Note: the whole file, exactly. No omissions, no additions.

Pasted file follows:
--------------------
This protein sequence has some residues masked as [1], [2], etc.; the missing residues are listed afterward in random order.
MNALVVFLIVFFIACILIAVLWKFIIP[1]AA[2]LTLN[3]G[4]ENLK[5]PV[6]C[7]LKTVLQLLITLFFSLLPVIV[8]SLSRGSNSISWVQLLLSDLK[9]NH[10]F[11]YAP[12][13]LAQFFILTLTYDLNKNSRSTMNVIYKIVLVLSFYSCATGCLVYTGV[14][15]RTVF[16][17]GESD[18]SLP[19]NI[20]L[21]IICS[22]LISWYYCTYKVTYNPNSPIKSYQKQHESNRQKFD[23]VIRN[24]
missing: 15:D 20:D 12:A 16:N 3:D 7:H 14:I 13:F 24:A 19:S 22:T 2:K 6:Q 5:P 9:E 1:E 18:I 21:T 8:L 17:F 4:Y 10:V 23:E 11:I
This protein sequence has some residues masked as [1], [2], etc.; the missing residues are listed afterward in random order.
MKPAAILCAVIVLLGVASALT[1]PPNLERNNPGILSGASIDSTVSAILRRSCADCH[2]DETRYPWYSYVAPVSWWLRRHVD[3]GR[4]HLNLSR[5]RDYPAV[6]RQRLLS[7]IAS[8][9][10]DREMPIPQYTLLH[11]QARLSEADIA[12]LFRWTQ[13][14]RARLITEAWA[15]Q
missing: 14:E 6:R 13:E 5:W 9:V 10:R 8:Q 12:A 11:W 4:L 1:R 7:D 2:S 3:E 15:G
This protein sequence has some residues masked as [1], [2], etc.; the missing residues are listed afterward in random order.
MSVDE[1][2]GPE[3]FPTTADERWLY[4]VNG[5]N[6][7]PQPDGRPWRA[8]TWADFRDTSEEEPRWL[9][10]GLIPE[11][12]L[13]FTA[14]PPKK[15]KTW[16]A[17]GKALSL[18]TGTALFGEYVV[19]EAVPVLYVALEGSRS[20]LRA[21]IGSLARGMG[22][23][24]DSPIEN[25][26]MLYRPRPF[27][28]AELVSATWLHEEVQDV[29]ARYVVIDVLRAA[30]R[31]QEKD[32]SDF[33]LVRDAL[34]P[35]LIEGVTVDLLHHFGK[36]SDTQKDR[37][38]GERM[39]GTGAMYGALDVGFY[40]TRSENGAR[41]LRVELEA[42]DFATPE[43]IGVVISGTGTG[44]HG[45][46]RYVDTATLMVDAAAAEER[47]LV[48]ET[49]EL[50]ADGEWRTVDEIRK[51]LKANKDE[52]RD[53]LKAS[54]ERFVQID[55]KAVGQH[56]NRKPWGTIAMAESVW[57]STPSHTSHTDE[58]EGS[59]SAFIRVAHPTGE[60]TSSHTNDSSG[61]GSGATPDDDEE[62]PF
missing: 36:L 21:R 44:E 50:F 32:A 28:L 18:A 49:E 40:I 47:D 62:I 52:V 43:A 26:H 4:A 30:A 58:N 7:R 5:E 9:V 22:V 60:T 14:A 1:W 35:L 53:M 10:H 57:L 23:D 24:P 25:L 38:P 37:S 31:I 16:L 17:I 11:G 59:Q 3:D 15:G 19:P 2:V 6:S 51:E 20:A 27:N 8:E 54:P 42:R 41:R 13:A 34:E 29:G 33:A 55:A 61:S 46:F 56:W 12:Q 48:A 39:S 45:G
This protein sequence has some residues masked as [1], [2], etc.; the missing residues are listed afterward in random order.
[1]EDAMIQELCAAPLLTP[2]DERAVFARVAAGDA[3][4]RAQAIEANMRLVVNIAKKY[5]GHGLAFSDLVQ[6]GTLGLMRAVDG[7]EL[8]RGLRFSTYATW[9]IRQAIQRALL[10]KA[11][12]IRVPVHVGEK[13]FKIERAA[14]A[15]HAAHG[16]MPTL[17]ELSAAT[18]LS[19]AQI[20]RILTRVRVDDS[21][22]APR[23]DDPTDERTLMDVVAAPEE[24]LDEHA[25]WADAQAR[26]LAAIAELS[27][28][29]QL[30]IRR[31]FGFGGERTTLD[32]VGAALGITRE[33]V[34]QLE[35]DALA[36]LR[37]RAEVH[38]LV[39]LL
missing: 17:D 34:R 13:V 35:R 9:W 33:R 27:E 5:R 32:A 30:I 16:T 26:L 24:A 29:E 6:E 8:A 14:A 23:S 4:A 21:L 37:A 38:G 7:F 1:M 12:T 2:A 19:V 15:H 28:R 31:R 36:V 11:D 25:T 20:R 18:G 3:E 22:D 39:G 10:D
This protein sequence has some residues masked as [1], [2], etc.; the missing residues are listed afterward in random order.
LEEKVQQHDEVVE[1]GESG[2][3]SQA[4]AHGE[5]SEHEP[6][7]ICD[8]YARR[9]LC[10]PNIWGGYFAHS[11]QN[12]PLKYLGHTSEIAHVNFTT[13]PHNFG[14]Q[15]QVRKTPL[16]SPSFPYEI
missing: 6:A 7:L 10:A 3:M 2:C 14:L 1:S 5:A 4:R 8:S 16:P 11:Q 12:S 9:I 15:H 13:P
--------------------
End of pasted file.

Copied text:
This protein sequence has some residues masked as [1], [2], etc.; the missing residues are listed afterward in random order.
MNALVVFLIVFFIACILIAVLWKFIIP[1]AA[2]LTLN[3]G[4]ENLK[5]PV[6]C[7]LKTVLQLLITLFFSLLPVIV[8]SLSRGSNSISWVQLLLSDLK[9]NH[10]F[11]YAP[12][13]LAQFFILTLTYDLNKNSRSTMNVIYKIVLVLSFYSCATGCLVYTGV[14][15]RTVF[16][17]GESD[18]SLP[19]NI[20]L[21]IICS[22]LISWYYCTYKVTYNPNSPIKSYQKQHESNRQKFD[23]VIRN[24]
missing: 15:D 20:D 12:A 16:N 3:D 7:H 14:I 13:F 24:A 19:S 22:T 2:K 6:Q 5:P 9:E 1:E 18:I 21:T 8:L 17:F 4:Y 10:V 23:E 11:I
This protein sequence has some residues masked as [1], [2], etc.; the missing residues are listed afterward in random order.
MKPAAILCAVIVLLGVASALT[1]PPNLERNNPGILSGASIDSTVSAILRRSCADCH[2]DETRYPWYSYVAPVSWWLRRHVD[3]GR[4]HLNLSR[5]RDYPAV[6]RQRLLS[7]IAS[8][9][10]DREMPIPQYTLLH[11]QARLSEADIA[12]LFRWTQ[13][14]RARLITEAWA[15]Q
missing: 14:E 6:R 13:E 5:W 9:V 10:R 8:Q 12:A 11:W 4:L 1:R 7:D 2:S 3:E 15:G
This protein sequence has some residues masked as [1], [2], etc.; the missing residues are listed afterward in random order.
MSVDE[1][2]GPE[3]FPTTADERWLY[4]VNG[5]N[6][7]PQPDGRPWRA[8]TWADFRDTSEEEPRWL[9][10]GLIPE[11][12]L[13]FTA[14]PPKK[15]KTW[16]A[17]GKALSL[18]TGTALFGEYVV[19]EAVPVLYVALEGSRS[20]LRA[21]IGSLARGMG[22][23][24]DSPIEN[25][26]MLYRPRPF[27][28]AELVSATWLHEEVQDV[29]ARYVVIDVLRAA[30]R[31]QEKD[32]SDF[33]LVRDAL[34]P[35]LIEGVTVDLLHHFGK[36]SDTQKDR[37][38]GERM[39]GTGAMYGALDVGFY[40]TRSENGAR[41]LRVELEA[42]DFATPE[43]IGVVISGTGTG[44]HG[45][46]RYVDTATLMVDAAAAEER[47]LV[48]ET[49]EL[50]ADGEWRTVDEIRK[51]LKANKDE[52]RD[53]LKAS[54]ERFVQID[55]KAVGQH[56]NRKPWGTIAMAESVW[57]STPSHTSHTDE[58]EGS[59]SAFIRVAHPTGE[60]TSSHTNDSSG[61]GSGATPDDDEE[62]PF
missing: 36:L 21:R 44:E 50:F 32:A 28:L 18:A 49:E 40:I 47:D 62:I 52:V 43:A 26:H 4:A 30:A 58:N 7:R 5:E 9:V 22:V 60:T 14:A 1:W 35:L 53:M 10:H 57:L 23:D 24:P 25:L 38:P 37:S 31:I 16:L 17:I 11:G 59:Q 3:D 15:G 19:P 2:V 6:S 51:E 20:A 27:N 8:E 54:P 42:R 41:R 13:A 34:E 29:G 33:A 55:A 61:S 46:F 56:W 12:Q 48:A 39:S 45:G
This protein sequence has some residues masked as [1], [2], etc.; the missing residues are listed afterward in random order.
[1]EDAMIQELCAAPLLTP[2]DERAVFARVAAGDA[3][4]RAQAIEANMRLVVNIAKKY[5]GHGLAFSDLVQ[6]GTLGLMRAVDG[7]EL[8]RGLRFSTYATW[9]IRQAIQRALL[10]KA[11][12]IRVPVHVGEK[13]FKIERAA[14]A[15]HAAHG[16]MPTL[17]ELSAAT[18]LS[19]AQI[20]RILTRVRVDDS[21][22]APR[23]DDPTDERTLMDVVAAPEE[24]LDEHA[25]WADAQAR[26]LAAIAELS[27][28][29]QL[30]IRR[31]FGFGGERTTLD[32]VGAALGITRE[33]V[34]QLE[35]DALA[36]LR[37]RAEVH[38]LV[39]LL
missing: 17:D 34:R 13:V 35:R 9:W 33:R 27:E 5:R 32:A 30:I 16:T 26:L 24:A 29:E 6:E 8:A 14:A 23:S 4:A 21:L 37:A 38:G 7:F 1:M 12:T 2:A 19:V 15:H 28:R 31:R 36:V 11:D 25:T 20:R 18:G 3:E 22:D 39:G 10:D
This protein sequence has some residues masked as [1], [2], etc.; the missing residues are listed afterward in random order.
LEEKVQQHDEVVE[1]GESG[2][3]SQA[4]AHGE[5]SEHEP[6][7]ICD[8]YARR[9]LC[10]PNIWGGYFAHS[11]QN[12]PLKYLGHTSEIAHVNFTT[13]PHNFG[14]Q[15]QVRKTPL[16]SPSFPYEI
missing: 6:A 7:L 10:A 3:M 2:C 14:L 1:S 5:A 4:R 8:S 16:P 11:Q 12:S 9:I 15:H 13:P